SALT LAKE CITY (ABC4) – Spring is finally arriving in Utah, which has raised concerns about flooding risks throughout the state. As the spring runoff from Utah’s incredible record-breaking snowpack fills rivers and reservoirs, another concern comes in the form of a rise in the mosquito population this summer.

Flooding can result in a very large population of “floodwater mosquitos,” due to eggs laid in moist soil that hatch when they dry out. Despite the rise in the mosquito population, Utahns won’t have to worry about any higher risk of catching mosquito-borne diseases.

Mosquitos are known to carry diseases such as the Zika virus, West Nile virus and malaria among others. Thankfully, only certain types of mosquitos are actually capable of spreading germs and diseases. According to the Centers for Disease Control (CDC), mosquitos that don’t spread germs that could make people sick are known as “nuisance mosquitos,” which include mosquitos born immediately following floods.

While there is no increased risk of getting sick of floodwater mosquitos, these mosquitos live up to their name of being a nuisance. Floodwater mosquitos can be aggressive biters and will still get as much blood as they can, especially from those who are out cleaning up after a flood.

There are a few things Utahns can do to help fight off nuisance mosquitos and protect their homes from potential unwanted blood-suckers.

The first and best way to control a mosquito population is by removing their habitats from around your home. The CDC recommends removing standing water where mosquitos could lay eggs at least once a week. This includes emptying, scrubbing or throwing out any items that could hold water including tires, buckets, planters, toys, pools, bird baths, flowerpots, and trash containers.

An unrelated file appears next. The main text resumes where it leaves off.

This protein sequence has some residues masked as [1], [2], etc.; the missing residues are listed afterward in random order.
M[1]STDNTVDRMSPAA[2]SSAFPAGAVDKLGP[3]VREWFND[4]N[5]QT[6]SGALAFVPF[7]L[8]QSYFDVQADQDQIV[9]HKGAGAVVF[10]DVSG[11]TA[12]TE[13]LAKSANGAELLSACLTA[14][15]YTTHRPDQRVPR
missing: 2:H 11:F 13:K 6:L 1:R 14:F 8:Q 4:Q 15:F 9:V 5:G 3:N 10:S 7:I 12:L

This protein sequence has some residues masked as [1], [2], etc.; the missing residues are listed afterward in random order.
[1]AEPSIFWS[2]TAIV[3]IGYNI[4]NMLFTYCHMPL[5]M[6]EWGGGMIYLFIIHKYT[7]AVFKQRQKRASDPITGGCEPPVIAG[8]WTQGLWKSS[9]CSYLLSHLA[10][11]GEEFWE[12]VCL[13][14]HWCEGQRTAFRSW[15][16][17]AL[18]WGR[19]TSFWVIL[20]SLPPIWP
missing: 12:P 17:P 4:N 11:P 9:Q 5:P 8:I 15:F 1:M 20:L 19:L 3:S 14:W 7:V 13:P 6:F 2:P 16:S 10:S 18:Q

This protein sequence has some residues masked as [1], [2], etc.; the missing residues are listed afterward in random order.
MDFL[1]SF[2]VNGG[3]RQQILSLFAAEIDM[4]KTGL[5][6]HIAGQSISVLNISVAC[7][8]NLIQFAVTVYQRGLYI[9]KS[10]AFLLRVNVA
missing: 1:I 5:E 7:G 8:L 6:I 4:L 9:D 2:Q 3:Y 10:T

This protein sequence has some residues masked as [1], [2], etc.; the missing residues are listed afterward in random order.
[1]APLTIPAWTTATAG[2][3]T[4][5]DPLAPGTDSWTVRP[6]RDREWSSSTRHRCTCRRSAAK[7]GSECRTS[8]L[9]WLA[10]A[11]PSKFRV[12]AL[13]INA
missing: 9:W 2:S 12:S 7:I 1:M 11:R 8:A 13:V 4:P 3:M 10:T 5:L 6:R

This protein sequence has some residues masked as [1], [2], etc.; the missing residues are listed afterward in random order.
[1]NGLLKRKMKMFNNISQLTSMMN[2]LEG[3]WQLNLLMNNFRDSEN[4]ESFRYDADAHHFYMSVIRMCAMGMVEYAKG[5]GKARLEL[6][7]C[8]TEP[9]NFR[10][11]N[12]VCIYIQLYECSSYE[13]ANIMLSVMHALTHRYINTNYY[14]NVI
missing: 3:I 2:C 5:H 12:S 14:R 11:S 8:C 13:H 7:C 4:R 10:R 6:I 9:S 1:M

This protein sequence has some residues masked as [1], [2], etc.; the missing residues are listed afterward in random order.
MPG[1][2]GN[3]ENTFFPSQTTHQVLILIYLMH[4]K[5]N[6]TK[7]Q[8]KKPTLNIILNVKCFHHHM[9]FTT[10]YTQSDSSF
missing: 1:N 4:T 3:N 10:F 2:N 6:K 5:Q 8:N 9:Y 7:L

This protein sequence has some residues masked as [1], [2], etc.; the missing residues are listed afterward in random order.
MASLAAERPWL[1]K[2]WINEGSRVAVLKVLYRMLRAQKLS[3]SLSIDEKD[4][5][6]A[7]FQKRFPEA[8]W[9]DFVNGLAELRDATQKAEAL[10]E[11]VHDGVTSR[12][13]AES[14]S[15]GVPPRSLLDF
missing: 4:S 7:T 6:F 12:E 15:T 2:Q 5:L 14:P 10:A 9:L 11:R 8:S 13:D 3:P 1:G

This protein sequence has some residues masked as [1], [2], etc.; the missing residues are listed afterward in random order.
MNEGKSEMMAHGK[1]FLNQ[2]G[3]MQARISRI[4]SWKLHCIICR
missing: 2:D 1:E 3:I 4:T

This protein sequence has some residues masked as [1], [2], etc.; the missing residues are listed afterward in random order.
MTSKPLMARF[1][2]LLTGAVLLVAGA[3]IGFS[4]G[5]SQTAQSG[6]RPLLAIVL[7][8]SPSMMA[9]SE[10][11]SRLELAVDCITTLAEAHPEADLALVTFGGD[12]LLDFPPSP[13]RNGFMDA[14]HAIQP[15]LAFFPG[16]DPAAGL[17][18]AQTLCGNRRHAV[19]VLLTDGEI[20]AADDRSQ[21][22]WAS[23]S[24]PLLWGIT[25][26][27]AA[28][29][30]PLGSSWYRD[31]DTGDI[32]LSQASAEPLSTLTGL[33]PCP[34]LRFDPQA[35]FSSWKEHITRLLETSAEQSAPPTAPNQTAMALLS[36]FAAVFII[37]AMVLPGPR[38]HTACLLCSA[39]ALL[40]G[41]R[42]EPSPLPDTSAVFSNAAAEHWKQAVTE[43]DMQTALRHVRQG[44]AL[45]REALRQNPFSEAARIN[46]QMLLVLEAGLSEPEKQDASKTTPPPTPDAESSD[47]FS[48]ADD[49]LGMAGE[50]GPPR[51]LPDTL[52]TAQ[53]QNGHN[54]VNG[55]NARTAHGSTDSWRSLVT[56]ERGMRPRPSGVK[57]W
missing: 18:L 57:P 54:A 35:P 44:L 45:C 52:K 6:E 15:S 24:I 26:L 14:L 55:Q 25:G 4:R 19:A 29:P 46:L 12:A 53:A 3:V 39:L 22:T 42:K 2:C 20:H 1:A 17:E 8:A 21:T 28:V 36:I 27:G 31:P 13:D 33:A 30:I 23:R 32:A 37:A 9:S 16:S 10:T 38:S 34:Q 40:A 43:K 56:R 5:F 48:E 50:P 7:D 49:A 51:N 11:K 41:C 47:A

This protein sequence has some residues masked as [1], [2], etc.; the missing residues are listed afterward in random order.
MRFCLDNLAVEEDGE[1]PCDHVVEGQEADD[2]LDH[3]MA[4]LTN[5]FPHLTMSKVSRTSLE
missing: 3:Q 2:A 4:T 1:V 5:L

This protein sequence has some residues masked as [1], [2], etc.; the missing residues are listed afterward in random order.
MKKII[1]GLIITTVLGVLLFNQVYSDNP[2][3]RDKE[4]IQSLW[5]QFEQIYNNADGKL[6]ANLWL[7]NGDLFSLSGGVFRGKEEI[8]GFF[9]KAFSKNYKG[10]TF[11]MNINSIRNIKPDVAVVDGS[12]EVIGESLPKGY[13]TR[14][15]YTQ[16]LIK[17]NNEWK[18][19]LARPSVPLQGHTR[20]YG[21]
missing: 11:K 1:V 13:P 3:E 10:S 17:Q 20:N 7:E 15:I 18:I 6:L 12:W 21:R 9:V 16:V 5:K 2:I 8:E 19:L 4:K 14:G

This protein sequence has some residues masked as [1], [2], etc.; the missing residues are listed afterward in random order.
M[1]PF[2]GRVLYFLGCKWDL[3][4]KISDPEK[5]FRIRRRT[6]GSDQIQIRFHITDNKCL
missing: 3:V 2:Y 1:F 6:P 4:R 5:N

Blocking off containers with lids or a wire mesh with small holes can help stop mosquitos from getting into places to lay eggs. Larvicides and outdoor insect spray can also control the insect population outside the home where they may rest and lay eggs.

Inside the home, the CDC recommends installing or repairing window and door screens and using air conditioning. Indoor insect foggers or sprays should be used to kill mosquitos and treat areas where they rest. Mosquitos like to rest in dark, humid players such as under the sink, in closets, under furniture or in the laundry room.

While outdoors, to avoid getting bit, the CDC said people should wear long-sleeved shirts and long pants as well as use insect repellent and bug spray.

If bitten, wash the bite with soap and water and use an ice pack to help reduce swelling and itching. The CDC said using a mixture of baking soda and water can help reduce the itching as well. As tempting as it is, the CDC said not to scratch the bites as it could lead to infection.